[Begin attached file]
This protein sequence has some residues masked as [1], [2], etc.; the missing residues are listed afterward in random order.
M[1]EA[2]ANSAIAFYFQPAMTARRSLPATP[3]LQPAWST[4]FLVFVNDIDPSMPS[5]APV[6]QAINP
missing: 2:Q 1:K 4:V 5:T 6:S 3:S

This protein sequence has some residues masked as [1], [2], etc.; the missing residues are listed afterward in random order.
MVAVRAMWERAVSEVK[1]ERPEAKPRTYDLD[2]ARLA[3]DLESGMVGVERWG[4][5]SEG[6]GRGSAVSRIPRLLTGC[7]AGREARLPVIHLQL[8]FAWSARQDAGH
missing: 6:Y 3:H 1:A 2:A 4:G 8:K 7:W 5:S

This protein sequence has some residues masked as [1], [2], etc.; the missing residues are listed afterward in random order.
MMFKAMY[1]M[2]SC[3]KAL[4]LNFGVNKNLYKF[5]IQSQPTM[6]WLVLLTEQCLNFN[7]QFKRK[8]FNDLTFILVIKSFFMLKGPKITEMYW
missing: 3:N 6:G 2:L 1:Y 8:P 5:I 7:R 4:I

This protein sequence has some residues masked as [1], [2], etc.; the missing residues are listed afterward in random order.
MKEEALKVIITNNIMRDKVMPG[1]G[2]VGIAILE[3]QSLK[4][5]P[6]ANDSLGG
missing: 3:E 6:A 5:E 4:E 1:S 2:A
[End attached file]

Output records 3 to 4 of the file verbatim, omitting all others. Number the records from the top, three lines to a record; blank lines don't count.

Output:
This protein sequence has some residues masked as [1], [2], etc.; the missing residues are listed afterward in random order.
MMFKAMY[1]M[2]SC[3]KAL[4]LNFGVNKNLYKF[5]IQSQPTM[6]WLVLLTEQCLNFN[7]QFKRK[8]FNDLTFILVIKSFFMLKGPKITEMYW
missing: 3:N 6:G 2:L 1:Y 8:P 5:I 7:R 4:I

This protein sequence has some residues masked as [1], [2], etc.; the missing residues are listed afterward in random order.
MKEEALKVIITNNIMRDKVMPG[1]G[2]VGIAILE[3]QSLK[4][5]P[6]ANDSLGG
missing: 3:E 6:A 5:E 4:E 1:S 2:A